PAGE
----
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This form is called a

or more propositions. sorites.

III.

clusion has

The premises must be certain in order that The conthe conclusion may be necessary and apodeictic. the same If they are only probable, the conclusion will also value as be probable; if they are hypothetical, the con- mises. clusion will be the same.

The doctrine of probability is manifold and most important.

the pre

“All probability,” says Rosmini, “is, in the last analysis, based upon this reasoning: I apprehend a certain thing. I have observed that several times when such a thing was, there was also this other, that is, the being (thing) affirmed in the possible judgment. Hence, when this being is affirmed, although I do not apprehend it, still there is probability that it is. Such is the universal foundation of probability. The index or sign of the being affirmed, that is, of the truth of the proposition, is of many sorts, as many as there are possible connections and relations between one being and another. It would be too long a matter for our present purpose, though an important one, to stop in order to classify them. We will merely observe that, since probability has for its basis the connection (not known as necessary) between two entities, one of which is apprehended and the other conjectured from it as its mark, it rests no less on those connections which exist between the nature and the accidents of two entities, than on those which are given in experience, although the connection arising from the nature or the accidents is not seen. Hence there are rational probabilities and experimental probabilities, according as the connection in question is rational or purely experimental. ...

“ The rational probability which is derived from know

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ing the nature and accidents of two connected entities may be called philosophical ; the probability which is inferred from similar cases may be called mathematical. These two kinds of probability are frequently found intermingled. Philosophical probability, arising from the consideration of two entities connected together, does not lend itself to mathematical calculation, but is discovered through meditation, and this is one of the chief reasons why the calculation of probabilities has a limited sphere, beyond which when mathematicians try to go, they fall into error. And these errors may be attributed to three special causes. Either, first, the calculation does not seize the rational probability; or, second, the calculation tries also to seize the rational part and errs through the difficulty of reducing it to figures; or, third, it frequently happens that the similar cases which form the basis of experimental probability are the effect of the nature of the two connected entities and represent it; hence every time there is added to the calculation any figure to express the rational probability, the same thing is made to enter twice into the calculation. Sometimes, again, the number of similar cases results from diverse causes, that is, from the connection based upon the nature of the two entities and from other causes foreign to these ; and it is most difficult to determine how much of the frequency of similar cases is due to the one source and how much to the other. Every time, therefore, that mathematicians, not content with basing their calculations on the number of similar cases, presume to base it also on the causes that may have produced them, they almost inevitably fall into error. And they do the same, if, omitting to include in the calculation the probability which arises from causes, they deal merely with the number of similar cases, because most frequently this number cannot be derived from experience save in a very imperfect and often irregular manner" (Logic, S$ 1073-1076). The logical relation of the calculation of probabilities to the distributive judgment has been treated with great clearness by F. A. Lange in his Logische Studien, pp. 99 sqq.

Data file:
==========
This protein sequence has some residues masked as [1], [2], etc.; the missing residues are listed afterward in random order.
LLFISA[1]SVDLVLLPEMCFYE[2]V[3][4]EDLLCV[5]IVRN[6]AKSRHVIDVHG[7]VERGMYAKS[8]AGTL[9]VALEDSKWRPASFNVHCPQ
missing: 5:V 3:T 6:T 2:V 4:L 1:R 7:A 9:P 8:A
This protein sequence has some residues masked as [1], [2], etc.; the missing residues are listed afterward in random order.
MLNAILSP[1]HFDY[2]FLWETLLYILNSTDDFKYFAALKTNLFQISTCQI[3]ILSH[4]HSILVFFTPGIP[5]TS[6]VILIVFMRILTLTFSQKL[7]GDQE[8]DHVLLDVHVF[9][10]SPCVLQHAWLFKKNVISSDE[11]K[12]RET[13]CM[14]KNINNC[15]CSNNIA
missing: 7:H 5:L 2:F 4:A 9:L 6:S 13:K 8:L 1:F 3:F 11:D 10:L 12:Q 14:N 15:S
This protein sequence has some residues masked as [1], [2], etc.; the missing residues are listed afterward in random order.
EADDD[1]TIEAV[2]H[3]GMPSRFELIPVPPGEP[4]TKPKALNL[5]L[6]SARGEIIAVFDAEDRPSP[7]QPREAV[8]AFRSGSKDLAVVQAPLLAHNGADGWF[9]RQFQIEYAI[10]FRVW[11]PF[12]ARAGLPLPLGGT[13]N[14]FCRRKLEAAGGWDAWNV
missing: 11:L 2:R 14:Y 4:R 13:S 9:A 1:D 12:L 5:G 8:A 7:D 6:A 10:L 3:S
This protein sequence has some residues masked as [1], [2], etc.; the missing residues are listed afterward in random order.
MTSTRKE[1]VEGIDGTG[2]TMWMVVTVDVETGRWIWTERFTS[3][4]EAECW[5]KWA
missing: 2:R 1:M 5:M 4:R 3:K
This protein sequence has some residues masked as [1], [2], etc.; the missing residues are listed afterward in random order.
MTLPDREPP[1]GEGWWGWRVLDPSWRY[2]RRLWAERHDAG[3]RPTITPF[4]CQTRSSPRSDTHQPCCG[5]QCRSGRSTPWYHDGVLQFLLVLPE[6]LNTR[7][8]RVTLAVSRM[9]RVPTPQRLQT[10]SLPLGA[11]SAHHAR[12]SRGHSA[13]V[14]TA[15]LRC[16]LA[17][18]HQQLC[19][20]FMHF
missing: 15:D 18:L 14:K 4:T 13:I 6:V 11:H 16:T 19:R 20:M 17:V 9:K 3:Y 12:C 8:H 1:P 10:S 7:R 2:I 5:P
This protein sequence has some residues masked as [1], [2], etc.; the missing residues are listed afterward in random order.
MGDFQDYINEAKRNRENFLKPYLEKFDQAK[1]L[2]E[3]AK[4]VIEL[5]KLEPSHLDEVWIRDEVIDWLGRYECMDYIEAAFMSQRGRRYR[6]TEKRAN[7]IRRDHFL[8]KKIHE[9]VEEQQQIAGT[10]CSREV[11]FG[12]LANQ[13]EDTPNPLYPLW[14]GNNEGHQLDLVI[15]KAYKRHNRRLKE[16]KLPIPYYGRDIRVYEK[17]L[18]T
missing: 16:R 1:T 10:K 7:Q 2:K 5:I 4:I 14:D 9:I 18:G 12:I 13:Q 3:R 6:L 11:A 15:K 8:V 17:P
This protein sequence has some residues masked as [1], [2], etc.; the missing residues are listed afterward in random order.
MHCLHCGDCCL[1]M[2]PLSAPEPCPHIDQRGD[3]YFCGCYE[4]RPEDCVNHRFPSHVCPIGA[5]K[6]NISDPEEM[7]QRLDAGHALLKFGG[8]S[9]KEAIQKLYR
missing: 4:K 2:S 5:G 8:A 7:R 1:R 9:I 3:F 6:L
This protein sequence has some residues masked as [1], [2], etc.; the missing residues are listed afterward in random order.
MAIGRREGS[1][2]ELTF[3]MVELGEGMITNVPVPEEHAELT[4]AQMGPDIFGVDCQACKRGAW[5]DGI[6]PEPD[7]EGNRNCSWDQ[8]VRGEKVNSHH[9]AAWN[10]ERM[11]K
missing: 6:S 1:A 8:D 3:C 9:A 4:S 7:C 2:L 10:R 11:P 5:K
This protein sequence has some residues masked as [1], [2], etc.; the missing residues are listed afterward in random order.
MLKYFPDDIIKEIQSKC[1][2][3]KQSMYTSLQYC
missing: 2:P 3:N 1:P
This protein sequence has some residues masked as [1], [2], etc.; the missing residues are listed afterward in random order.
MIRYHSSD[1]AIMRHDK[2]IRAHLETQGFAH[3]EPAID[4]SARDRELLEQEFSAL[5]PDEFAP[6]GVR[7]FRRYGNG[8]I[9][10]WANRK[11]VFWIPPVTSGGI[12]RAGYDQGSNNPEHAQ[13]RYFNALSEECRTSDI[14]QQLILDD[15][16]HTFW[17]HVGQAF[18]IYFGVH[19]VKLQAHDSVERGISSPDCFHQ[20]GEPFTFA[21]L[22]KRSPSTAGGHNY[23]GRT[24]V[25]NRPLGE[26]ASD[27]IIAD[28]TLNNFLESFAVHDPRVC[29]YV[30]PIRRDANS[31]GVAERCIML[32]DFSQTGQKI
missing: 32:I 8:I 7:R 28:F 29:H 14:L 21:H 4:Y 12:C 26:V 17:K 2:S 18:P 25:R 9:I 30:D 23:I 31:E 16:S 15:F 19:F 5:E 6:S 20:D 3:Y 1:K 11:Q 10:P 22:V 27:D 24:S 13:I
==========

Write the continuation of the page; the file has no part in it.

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112.

sources

of truth is

The heuristic or inventive method teaches Three how truth may be obtained from the sources from